So, with a turnover average of 3.2 assistants per year, Holgorsen is used to looking through resumes for new employees.
But this year has been different so far. Dews has left, and Belk was interviewed for an opening at Alabama, but he remains at WVU. And all the others seemingly will return as well.
Such continuity is not only unusual at West Virginia, but also vitally important. After three different defensive coordinators in the first three years of the Holgorsen era, Gibson is preparing for his fifth season as WVU D.C. Keeping the same coordinator and same scheme has helped that unit make great progress in comparison to the horrific Mountaineer defenses of 2012 and ’13.
Now not only does Gibbie return with his 3-3-5 odd stack, but this will be his first season when he has had all his defensive assistants returning as well, each teaching the same techniques. After going through five cornerback coaches in the past seven years, now the returning CBs like Hakeem Bailey and Fontez Davis can refine the same skills taught by Belk for a second straight seasons. This will be the fourth season WVU’s d-linemen have been taught by Tall, the third the safeties will be under the tutelage of Caponi, and the fourth Gibbie has worked hands on with the linebackers, where he also gets additional coaching help again from Scott.
On offense, it’s similar, as Spavital gets to coach Will Grier for a second straight season. And Wickline and Carrier will be with West Virginia for their third seasons. Gerberry and Dews’ eventual replacement will be the only newcomers to the offensive side.
That relative continuity has got to help all involved, though there obviously is still plenty of improvement needed by every area.
As good as Will Grier was in 2017, Spavital believes he can get that much better next season. Carrier’s top receivers have been outstanding, but he badly needs to develop depth. Consistency from Wickline’s offensive line is a necessary step for that group if WVU wants to live up to the hype that is going to surround it in 2018.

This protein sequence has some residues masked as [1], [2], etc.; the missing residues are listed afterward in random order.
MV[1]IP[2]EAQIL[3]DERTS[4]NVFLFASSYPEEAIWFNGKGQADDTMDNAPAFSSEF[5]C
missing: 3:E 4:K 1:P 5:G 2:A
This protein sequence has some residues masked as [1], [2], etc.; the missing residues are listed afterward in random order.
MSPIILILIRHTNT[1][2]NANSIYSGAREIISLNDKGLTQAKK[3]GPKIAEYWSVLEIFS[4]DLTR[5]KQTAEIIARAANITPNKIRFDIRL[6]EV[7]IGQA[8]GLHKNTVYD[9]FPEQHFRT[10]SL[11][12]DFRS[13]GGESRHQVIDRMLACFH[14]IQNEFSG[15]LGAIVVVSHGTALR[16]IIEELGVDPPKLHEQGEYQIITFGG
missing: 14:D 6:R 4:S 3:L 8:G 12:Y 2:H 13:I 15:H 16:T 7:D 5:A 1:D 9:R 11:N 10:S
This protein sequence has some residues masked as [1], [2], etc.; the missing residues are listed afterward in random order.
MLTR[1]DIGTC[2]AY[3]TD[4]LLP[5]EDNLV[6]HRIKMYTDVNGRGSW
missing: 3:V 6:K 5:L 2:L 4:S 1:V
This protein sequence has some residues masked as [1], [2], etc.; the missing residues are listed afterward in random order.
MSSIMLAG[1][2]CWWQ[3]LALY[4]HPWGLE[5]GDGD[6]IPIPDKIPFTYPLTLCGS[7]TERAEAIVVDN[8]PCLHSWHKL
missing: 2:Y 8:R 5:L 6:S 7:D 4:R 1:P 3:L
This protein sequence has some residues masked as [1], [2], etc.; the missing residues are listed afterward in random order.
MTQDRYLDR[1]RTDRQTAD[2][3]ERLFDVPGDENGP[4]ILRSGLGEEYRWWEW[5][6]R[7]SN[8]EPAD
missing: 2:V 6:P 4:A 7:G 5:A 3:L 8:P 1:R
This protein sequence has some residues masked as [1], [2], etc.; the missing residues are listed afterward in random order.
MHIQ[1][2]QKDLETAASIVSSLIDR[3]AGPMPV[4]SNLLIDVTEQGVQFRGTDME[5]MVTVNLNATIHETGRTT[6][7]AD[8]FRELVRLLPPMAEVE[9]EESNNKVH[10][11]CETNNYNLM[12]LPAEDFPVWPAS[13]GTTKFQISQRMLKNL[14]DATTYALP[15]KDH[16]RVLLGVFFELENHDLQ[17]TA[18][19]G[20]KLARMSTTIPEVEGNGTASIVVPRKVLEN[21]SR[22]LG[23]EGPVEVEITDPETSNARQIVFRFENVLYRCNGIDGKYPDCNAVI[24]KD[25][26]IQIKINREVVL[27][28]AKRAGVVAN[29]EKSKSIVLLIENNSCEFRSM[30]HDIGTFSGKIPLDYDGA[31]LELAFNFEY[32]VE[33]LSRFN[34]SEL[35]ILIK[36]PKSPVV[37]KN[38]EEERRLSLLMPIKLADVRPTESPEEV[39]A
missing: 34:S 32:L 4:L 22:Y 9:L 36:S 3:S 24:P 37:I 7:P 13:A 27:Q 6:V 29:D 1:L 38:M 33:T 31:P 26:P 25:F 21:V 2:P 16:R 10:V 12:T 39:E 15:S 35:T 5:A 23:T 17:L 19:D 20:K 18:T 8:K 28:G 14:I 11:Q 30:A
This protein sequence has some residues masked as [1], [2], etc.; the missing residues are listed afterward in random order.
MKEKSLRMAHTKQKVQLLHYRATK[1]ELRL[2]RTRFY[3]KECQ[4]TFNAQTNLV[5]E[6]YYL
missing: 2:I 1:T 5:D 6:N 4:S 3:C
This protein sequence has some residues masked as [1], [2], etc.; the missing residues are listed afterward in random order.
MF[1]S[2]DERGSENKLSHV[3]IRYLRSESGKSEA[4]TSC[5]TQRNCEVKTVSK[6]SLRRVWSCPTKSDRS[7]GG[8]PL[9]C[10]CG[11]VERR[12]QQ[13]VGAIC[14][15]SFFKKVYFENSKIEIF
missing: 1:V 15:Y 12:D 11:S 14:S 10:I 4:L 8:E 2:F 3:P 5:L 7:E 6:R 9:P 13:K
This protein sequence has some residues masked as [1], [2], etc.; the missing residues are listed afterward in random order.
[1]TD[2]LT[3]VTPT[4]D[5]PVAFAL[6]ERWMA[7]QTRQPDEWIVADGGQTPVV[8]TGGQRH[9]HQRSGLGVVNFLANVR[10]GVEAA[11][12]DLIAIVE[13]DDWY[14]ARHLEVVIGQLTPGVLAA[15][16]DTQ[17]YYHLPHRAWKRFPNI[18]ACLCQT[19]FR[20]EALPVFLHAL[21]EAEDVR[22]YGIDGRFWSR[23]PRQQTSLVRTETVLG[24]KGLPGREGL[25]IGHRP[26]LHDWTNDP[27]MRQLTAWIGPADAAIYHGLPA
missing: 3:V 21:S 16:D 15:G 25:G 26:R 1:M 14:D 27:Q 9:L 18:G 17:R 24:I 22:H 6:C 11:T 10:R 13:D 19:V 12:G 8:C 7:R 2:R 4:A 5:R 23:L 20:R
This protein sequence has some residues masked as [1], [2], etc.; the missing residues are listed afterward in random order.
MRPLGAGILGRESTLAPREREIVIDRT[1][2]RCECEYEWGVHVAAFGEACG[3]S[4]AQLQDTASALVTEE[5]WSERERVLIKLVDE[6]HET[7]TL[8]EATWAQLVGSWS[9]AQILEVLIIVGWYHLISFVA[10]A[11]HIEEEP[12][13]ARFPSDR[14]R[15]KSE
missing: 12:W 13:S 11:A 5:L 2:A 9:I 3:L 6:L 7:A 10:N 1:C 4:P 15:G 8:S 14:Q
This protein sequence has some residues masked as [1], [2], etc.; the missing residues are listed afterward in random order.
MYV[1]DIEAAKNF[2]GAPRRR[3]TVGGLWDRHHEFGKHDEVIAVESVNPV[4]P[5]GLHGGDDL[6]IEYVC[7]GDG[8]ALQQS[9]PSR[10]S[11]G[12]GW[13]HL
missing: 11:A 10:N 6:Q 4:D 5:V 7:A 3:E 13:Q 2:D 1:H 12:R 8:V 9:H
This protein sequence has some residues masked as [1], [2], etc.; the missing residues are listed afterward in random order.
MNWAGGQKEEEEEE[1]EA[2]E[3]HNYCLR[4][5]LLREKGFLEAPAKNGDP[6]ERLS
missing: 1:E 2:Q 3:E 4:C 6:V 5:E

On defense, Tall’s line returns all its key cogs and now it will have to play like the veteran unit it will be. Gibson’s linebacking corps and Caponi’s safeties don’t lose much in terms of numbers, but finding the production to replace seniors Al-Rasheed Benton and Kyzir White is going to be huge.
And the toughest coaching task for any this year certainly is the one in front of Belk, who lost two senior starters in Elijah Battle and Mike Daniels from a unit that frankly struggled at times. Now Belk is responsible for reconstructing the cornerback position, and in doing so, making it even better than it was last year. Admittedly that’s a tough chore when Belk will be working with just one corner (Bailey) who has ever seen significant major college defensive action.
So, while coaching continuity is likely a huge plus for the Mountaineers, each of these assistants faces vital tasks as West Virginia looks for improvement in 2018.